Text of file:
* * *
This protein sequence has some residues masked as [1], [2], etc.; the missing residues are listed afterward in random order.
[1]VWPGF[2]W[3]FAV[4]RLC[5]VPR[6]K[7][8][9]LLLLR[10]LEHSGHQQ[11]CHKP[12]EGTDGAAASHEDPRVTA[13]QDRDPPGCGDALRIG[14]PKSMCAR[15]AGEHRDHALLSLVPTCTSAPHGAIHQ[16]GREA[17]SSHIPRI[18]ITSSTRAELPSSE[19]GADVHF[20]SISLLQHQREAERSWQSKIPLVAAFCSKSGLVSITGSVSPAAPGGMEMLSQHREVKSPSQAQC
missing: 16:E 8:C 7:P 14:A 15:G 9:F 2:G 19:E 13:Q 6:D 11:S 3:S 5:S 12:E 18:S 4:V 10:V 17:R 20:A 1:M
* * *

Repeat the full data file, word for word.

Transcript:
This protein sequence has some residues masked as [1], [2], etc.; the missing residues are listed afterward in random order.
[1]VWPGF[2]W[3]FAV[4]RLC[5]VPR[6]K[7][8][9]LLLLR[10]LEHSGHQQ[11]CHKP[12]EGTDGAAASHEDPRVTA[13]QDRDPPGCGDALRIG[14]PKSMCAR[15]AGEHRDHALLSLVPTCTSAPHGAIHQ[16]GREA[17]SSHIPRI[18]ITSSTRAELPSSE[19]GADVHF[20]SISLLQHQREAERSWQSKIPLVAAFCSKSGLVSITGSVSPAAPGGMEMLSQHREVKSPSQAQC
missing: 16:E 8:C 7:P 14:A 15:G 9:F 2:G 19:E 13:Q 6:D 11:S 3:S 5:S 12:E 18:S 4:V 10:V 17:R 20:A 1:M